We are also entering a time where, I believe, there needs to be less visual clutter in a space. We are so overly stimulated on a far too frequent basis. There is more lighting and visual stimulus in our lives than ever before; from screens to displays and the plethora of lighting effects one can create. When it comes to the business of lighting design, less is more – we do not need as much light as tradition has held onto. All lighting needs to be carefully considered to create the desired effect, but without overwhelming people. Shadow is often a forgotten (and necessary) tool in creating form, space and respite.

As humans, we are also drawn to stories. All the successful brands sell more than just their product. They sell a story or idea – which translates to a feeling. That’s where lighting design also comes in. The first thing we ask is, “what is the narrative that needs to be told in each case?” And then we ask ourselves “How do we achieve this through lighting”. The answers that come out of the iterative process of asking these questions at the very beginning of a project, informs and guides us on the foundations of each design we do for our clients.

The added pressure to designing for hospitality is having to ensure a space is ‘social media’ friendly. Gone are the days when a professional photographer would take a few carefully curated photos that would control how a space is viewed by the world in a few aspirational magazines. Now every public space is ‘papped on a phone’ – exposing everything for all and sundry to see practically from day one.

Lighting is the perfect tool to create vignettes that are shareable and content-worthy. Instagram is a great platform for showcasing the role that lighting plays. It immediately shows how different spaces can look throughout the day and night. Instagram is also an important marketing tool in that respect.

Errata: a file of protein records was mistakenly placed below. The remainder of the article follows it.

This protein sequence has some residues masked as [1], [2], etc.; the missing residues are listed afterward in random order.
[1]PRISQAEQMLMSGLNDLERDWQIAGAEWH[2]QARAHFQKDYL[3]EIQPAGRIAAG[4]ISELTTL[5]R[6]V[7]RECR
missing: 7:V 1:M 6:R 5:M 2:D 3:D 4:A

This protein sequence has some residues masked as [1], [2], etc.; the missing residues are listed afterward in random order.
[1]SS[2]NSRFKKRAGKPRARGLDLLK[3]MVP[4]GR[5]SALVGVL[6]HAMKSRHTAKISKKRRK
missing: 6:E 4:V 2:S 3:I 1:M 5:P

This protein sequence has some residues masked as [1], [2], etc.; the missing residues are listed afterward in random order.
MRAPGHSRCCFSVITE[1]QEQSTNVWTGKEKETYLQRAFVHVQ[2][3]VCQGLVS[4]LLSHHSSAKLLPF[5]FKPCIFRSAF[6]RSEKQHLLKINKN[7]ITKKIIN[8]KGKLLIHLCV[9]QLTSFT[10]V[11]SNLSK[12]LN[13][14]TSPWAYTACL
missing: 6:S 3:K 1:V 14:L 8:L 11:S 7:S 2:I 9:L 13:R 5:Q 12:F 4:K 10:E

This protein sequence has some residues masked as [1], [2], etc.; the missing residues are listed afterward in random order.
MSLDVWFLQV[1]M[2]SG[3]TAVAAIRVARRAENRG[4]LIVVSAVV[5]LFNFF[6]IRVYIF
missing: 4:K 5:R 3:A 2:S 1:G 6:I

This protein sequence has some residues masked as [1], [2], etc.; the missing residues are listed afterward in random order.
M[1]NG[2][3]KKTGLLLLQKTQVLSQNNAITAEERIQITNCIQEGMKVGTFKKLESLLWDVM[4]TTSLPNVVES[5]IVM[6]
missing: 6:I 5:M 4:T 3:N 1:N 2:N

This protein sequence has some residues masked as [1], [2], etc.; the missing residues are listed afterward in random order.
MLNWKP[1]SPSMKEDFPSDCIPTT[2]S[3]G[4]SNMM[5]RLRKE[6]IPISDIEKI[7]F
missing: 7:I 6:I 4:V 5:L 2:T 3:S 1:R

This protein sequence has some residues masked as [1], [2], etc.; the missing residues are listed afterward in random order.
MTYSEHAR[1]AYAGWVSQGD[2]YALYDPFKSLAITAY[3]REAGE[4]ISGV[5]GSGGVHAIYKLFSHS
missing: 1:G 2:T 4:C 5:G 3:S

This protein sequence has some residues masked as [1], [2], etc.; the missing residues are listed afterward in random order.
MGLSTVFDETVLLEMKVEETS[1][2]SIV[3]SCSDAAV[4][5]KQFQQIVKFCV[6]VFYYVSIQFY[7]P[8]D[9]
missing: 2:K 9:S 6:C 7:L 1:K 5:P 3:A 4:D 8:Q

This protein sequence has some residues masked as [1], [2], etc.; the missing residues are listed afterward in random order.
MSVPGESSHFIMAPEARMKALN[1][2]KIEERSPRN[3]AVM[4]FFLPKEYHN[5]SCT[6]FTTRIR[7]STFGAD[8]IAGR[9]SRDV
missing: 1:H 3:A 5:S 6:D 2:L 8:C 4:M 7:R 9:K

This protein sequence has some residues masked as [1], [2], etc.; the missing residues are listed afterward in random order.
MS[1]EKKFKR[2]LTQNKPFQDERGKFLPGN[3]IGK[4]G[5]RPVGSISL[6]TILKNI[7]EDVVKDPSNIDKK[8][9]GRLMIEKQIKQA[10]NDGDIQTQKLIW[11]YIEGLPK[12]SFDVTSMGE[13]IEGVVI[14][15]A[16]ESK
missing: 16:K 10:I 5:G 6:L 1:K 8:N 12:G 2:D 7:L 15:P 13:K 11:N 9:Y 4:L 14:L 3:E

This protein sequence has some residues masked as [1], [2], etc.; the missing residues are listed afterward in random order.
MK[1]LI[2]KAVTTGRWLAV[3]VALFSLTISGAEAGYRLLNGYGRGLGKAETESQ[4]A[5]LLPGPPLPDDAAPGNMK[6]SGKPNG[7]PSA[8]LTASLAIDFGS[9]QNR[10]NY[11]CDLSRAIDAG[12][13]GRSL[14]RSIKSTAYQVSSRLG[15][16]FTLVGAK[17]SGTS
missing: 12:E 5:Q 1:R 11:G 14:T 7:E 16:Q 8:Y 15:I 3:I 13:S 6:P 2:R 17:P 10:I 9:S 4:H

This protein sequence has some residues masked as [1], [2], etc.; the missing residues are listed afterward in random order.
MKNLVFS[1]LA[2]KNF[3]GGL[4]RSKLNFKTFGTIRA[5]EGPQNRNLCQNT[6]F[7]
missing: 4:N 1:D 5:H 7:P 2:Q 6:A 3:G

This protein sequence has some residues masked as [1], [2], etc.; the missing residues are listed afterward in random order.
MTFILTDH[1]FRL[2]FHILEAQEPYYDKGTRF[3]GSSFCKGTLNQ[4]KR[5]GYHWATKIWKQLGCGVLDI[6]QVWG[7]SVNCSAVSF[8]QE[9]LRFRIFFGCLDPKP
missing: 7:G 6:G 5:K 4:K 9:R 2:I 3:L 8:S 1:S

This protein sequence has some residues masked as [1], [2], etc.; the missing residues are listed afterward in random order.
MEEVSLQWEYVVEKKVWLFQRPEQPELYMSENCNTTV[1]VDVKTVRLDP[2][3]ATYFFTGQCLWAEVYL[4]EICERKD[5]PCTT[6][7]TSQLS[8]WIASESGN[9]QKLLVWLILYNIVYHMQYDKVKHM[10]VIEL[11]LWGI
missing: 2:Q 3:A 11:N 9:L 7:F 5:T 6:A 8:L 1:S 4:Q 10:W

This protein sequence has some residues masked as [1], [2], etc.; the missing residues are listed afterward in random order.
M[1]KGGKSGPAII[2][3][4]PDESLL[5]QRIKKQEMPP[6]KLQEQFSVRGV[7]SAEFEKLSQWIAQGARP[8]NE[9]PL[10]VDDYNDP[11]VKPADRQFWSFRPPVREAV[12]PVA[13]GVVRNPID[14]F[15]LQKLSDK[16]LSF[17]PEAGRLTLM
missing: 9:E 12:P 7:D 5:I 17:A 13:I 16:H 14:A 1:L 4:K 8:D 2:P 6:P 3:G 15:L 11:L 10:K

For example, at the Mondrian Shoreditch hotel in London, where DesignPlusLight designed the lighting, the luggage room was converted into a mirror clad feature with colour changing glass balls. The colour change effects, and the reflections make for an amazing photo, which people love to snap and share with their friends or on social media. But every time you go it’s a different scene and lighting experience, creating that pull to go back time and time again, or for others to go and see it for themselves. It was also cleverly contained within a small space – making it feel like an installation and the lighting effects did not spill over into the rest of the hotel. 4 Years on and it is still creating a buzz and makes people feel engaged and excited with the brand.

Equally this ‘for the moment’ approach to lighting also needs to be balanced with the need to create timeless designs that don’t instantly age or quickly become out of vogue. A key area for this is sustainability, and it is important that this is built into a scheme for the right reasons, not just to greenwash a space or a project. Compounding this, younger generations are understandably concerned about the environment, and will always favour those companies and brands that truly care about sustainability.

Brand loyalty is hard to gain, and even harder to keep if you’re not creating the right environment. Hospitality venues have to activate people’s senses more than ever before, and lighting is one of the main priorities to get right in order to be successful.